Open Today: 9am - 6pm

10 May, 2024/ by Homeward Legal /Buyer, Sale & Purchase

When you are in the process of looking for your new home, there are so many things that you need to think of, over and above the practicalities of boxing up your old home and transferring it to the new one - finance, legalities, communication, and information-gathering to name but a few.

In addition, if you find a new home that matches your requirements, among the several sheafs of information that the estate agents will have furnished you with, and you fall in love it, you may be blinded to some of the basic issues that need to be established. While what your heart wants is important, you need to make room for your head to have its say to protect what is, after all, a significant financial investment for the next few years.

To assist with this process, Homeward Legal have compiled a short guide of things you might want to consider asking the estate agent or the seller (or both if you want to see if they respond with the same answer!) of the property you're keen on potentially buying.

This information has been gleaned from a number of expert sources: the HomeOwners Alliance (HOA), Your Move, Compare the Market and Halifax (although other firms that include conveyancers, building societies, estate agents, and others involved in the homebuying process, will all offer similar information to one level or another).

Why asking questions is key

As part of the eventual conveyancing process, your putative seller will fill in the requisite forms providing information and documentary evidence to support the responses they provide, but this is after you've been through the asking price/offer acceptance negotiations and initiated the buying process. So, it's worth thinking through some of the questions that will be of importance to you before then.

Some of the home's information is legally required to be present on the estate agent's particulars, but there is no harm couching questions to verify the position for your peace of mind.

The information you can pick up via this method will set you in a better position of understanding what the property is, issues with maintenance, the cost of its upkeep and so on. Armed with these details, you can even use it to enter in negotiations regarding the price, getting to agreement that is satisfactory to both you and the seller, and may even help speed up the process of the sale.

The list of questions

  • How long has the property been on the market?
  • Why are the sellers keen to put the property on the market?
  • How old is the property?
  • What is the freehold or leasehold position?
  • Are there any restrictive covenants that apply to the property?
  • Are there conservation area or listed building considerations?
  • How long has the property already been on the market?
  • Has the property's value changed significantly recently (and why, if so)?
  • Have there been any significant alterations to the property?
  • Are the sellers wanting to move quickly?
  • Have the sellers received any offers from other interested parties?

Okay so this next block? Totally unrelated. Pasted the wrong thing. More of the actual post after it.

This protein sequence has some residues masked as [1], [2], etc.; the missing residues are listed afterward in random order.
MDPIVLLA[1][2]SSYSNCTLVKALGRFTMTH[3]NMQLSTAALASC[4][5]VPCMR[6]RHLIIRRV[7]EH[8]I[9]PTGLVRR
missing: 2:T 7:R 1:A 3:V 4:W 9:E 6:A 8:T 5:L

• What do the local amenities provide?
  • What are the plans for the local area?
  • What is the council tax monthly payment?
  • What are the average payments for utilities?
  • How effective are the broadband speeds and mobile phone signals?
  • What are the neighbours like?
  • What is the traffic like past the property?
  • What is included in the sale (fixtures and fittings)?
  • What is the effectiveness of the boiler and the heating system?
  • What is the water pressure like?
  • How is the central heating powered?
  • What is the EPC rating?
  • Which way does the property face?

The HOA also recommends asking questions directly of the seller rather than going via the estate agent as the responses from them may be filtered and give a slightly skewed picture of the property as a consequence.

Buyer beware

Finally, as with all transactions, caveat emptor - buyer beware. If you haven't seen the evidence of the responses to the questions or are concerned, be prepared to dig deeper. Or even, hard though it might be, be prepared to walk away from the prospect of buying the property.

And have no fear about entering into negotiations on the asking price if there is anything that arises from the answers you receive that you think might engender a cost for you further down the line.

Your appointed conveyancer will work through all the standard information in their searches and it's always wise to get a level of detail in a building survey ordered so that you know exactly what you are facing with any property.

But, ultimately, it's important to get the information you need as quickly as possible so that you can be comforted that your time is not being wasted.

Worried about the home-moving process? Need to get a legal representative who will work hard to get you to the completion date as soon as is practicable?

That's where Homeward Legal can really help with affordable but quality conveyancing services! They will start work on your planned purchase and/or sale as soon as you agree to the quotation and appoint them to represent you. 

Homeward Legal will also provide a quote that will not change - what you are quoted is what you pay for standard conveyancing process.

There are some unforeseen items that might arise during the purchase and/or sale, but the solicitor discusses these and their cost as they come up. 

In addition, to protect the homebuyer further, Homeward Legal operates a ‘no completion, no fee' promise, which ensures that, should the purchase or sale not go through as planned to completion status, no payment is required.

Call  to get your conveyancing quote started, or to discuss your concerns with your plans to move.

Or you can get a quick quote, using Homeward Legal's easy-to-use quote generator.

Share this news post:

More from this category